Bane is introduced in a flamboyantly constructed appearance similar to that of the Joker’s in TDK, although the essence that he emits is entirely different. Captured and transported by an unknowning CIA agent, revealing himself only to orchestrate an elaborate aerial assault on a flying cargo plane, ripping the tail end of said cargo plane to allow for the entrance of a rappelling cadre of  armed mercenaries, capturing a mysterious scientist and planting a double body before disconnecting a set of support cables and sending the remnants of the plane hurtling into the bottom of a deserted European valley, Bane is very much a man with a plan.

There is a moment in The Dark Knight Rises where Alfred does recount another story to Bruce, but it is rather directed at shedding light on Bruce himself rather than anyone else. This is a prime example of the divergent thematic intentions between the two films. While The Dark Knight was summed together as a story of “escalation”, The Dark Knight Rises is rather one of resolution and the quest for redemption from one’s own self-afflicted turmoil. Alfred’s commentary on Bane is much more unimaginative compared to that of the Joker’s, but it is no less important.

*As The Dark Knight Rises is a fairly recent film as of this writing and no fair use footage from it has as of yet appeared online, We’ll just have to work from quotations of the film instead.*

Alfred: There is a prison in a more ancient part of the world, a pit where men are thrown to suffer and die. But sometimes a man rises from the darkness. Sometimes the pit sends something back.

Bruce: Bane.

Alfred: Born and raised in hell on earth.

Bruce: Born in prison?

Alfred: No one knows why or how he escaped, but they do know that once he did he was trained by Ra’s Al Ghul, your mentor.

Bruce: Bane was a member of The League of Shadows?

Alfred: And then he was excommunicated. And any man who is too extreme for Ra’s Al Ghul is not to be trifled with.

A lot more on the nose compared to the Bhurma story, isn’t it? But there’s more,

[Alfred looks at the monitor where we see footage of Bane killing]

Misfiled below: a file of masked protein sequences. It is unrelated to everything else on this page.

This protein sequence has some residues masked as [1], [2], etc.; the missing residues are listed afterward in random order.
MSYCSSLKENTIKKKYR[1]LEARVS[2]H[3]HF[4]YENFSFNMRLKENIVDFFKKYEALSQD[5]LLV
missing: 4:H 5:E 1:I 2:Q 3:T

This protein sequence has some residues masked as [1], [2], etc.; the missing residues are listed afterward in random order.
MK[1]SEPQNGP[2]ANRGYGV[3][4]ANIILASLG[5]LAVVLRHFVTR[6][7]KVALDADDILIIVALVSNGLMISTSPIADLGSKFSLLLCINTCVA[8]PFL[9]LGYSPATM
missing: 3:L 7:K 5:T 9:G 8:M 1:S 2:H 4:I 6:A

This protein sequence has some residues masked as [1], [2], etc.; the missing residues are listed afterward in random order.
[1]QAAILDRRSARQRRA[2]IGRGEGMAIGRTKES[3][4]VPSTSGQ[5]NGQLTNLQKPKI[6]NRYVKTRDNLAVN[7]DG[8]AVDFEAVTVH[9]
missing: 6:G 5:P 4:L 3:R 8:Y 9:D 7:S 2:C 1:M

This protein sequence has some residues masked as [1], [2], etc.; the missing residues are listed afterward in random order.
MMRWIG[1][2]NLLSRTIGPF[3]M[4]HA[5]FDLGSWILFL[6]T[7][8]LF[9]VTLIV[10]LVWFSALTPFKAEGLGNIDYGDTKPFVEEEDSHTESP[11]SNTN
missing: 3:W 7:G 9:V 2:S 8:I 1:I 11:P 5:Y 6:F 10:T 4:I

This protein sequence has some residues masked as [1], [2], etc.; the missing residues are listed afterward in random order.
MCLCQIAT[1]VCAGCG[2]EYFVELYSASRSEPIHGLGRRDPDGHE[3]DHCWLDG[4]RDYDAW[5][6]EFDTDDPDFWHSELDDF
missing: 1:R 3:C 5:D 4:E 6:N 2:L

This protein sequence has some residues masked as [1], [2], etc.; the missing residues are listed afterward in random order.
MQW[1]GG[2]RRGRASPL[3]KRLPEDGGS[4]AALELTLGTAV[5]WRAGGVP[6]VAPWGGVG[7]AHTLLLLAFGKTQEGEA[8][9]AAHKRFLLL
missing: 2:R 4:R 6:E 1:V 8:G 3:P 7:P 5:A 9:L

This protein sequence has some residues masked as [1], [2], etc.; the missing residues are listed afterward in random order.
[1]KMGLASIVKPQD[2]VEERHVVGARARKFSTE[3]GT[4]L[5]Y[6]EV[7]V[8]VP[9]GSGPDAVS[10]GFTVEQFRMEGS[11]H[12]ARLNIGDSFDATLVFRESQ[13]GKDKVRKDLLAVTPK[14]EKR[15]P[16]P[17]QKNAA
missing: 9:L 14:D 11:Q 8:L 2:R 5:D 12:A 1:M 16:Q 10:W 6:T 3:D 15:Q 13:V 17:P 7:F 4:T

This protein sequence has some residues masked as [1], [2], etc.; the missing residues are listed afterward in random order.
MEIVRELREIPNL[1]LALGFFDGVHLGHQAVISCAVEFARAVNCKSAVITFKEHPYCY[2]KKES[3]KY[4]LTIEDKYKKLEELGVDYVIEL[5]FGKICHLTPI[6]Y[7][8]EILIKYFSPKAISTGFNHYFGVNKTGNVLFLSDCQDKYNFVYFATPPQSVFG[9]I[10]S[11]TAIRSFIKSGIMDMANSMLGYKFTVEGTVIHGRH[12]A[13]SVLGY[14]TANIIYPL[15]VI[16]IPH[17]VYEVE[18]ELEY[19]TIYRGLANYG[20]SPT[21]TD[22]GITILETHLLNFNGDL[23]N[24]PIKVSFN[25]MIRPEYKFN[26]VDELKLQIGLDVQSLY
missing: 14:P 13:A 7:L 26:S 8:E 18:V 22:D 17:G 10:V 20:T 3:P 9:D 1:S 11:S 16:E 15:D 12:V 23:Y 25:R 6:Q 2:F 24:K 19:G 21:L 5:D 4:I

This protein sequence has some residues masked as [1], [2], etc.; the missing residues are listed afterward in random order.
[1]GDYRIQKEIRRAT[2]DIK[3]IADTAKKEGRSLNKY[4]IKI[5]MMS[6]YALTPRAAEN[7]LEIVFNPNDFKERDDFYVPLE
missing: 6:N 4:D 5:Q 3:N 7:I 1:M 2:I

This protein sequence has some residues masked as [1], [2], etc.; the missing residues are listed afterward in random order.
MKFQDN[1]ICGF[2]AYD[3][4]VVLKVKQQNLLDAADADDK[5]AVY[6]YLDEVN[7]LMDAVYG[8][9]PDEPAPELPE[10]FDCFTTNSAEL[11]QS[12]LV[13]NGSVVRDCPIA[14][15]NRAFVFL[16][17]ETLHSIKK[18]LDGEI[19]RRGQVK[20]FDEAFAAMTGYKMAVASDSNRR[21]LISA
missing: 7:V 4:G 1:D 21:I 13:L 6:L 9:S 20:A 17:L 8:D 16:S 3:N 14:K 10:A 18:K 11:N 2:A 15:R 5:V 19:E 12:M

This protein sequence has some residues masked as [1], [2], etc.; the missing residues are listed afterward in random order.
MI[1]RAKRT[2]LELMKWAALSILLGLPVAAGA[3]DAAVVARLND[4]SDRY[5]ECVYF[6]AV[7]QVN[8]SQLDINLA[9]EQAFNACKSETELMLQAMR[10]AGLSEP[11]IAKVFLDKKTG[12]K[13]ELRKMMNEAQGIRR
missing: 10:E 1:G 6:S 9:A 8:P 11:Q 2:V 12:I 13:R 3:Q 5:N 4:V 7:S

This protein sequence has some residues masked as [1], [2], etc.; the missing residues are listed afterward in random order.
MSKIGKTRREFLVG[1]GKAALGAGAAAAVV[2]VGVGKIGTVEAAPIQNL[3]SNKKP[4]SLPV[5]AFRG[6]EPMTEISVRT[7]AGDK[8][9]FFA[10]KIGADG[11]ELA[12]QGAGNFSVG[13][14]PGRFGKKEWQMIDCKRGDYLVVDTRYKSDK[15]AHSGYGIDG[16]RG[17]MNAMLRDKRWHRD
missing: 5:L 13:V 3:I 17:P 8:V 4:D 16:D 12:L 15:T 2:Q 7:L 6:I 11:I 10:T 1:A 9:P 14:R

Bruce Wayne: I’ll fight harder, I always have.
Alfred: Take a good look. His speed, his ferocity, his training! I see the power of belief. I see the League of Shadows resurgent.
Bruce Wayne: You said he was excommunicated.
Alfred: By Ra’s Al Ghul. Who leads them now?
Bruce Wayne: Ra’s Al Ghul was the League of Shadows, and I beat him. Bane is just a mercenary, and we need to find out what he’s up to.

The power of belief is what separates Bane and the Joker. It is not only this quality, but the power of a self-affirmed purpose that drives Bane’s intentions, not a fleeting whimsical indifference.

Daggett: I’ve paid you a small fortune.
Bane: And that gives you power over me?
Daggett: What is this?
Bane: Your money and infrastructure have been important. Till now.
[Bane gently takes Daggett’s head in his hand]
Daggett: What are you?
Bane: I’m Gotham’s reckoning. Here ends the borrowed time you’ve all been living on.
Daggett: You’re pure evil.
Bane: I am necessary evil.
[Bane places his hand on Daggett’s face and squeezes, Stryver standing outside flinches as he hears Daggett whimper]

The Joker has no purpose. The Joker has no belief. He’s not necessary evil, but rather chaotic indifferent evil. But what does the quality and depictions of these two opposing forms of evil say about the films in which they inhabit?

The Dark Knight is a widely critically acclaimed film with volumes of accolades and critical interpretations present across the Internet. Although there are a variety of wonderful articles summarizing the film, I personally would point to Annalee Newitz’s Top 10 list on io9 as an excellent summation of the wealth of themes that encompass The Dark Knight. I see the density and execution of themes in The Dark Knight as compared to the single domination of one theme in The Dark Knight Rises as the most apparent difference  in the entertainment between the two.

My final point returns to Bane, and I think that this reason most of all in particular positions Bane, at least in this incarnation, as a lesser evil compared to that of the Joker. While the Joker’s “plan” was formed spontaneously and more or less culminated effectively even without his presence, Bane’s plan was meticulously calculated but the motivations behind it are so confused or simplistic that it takes away from the satisfaction in seeing it come even partially into fruition.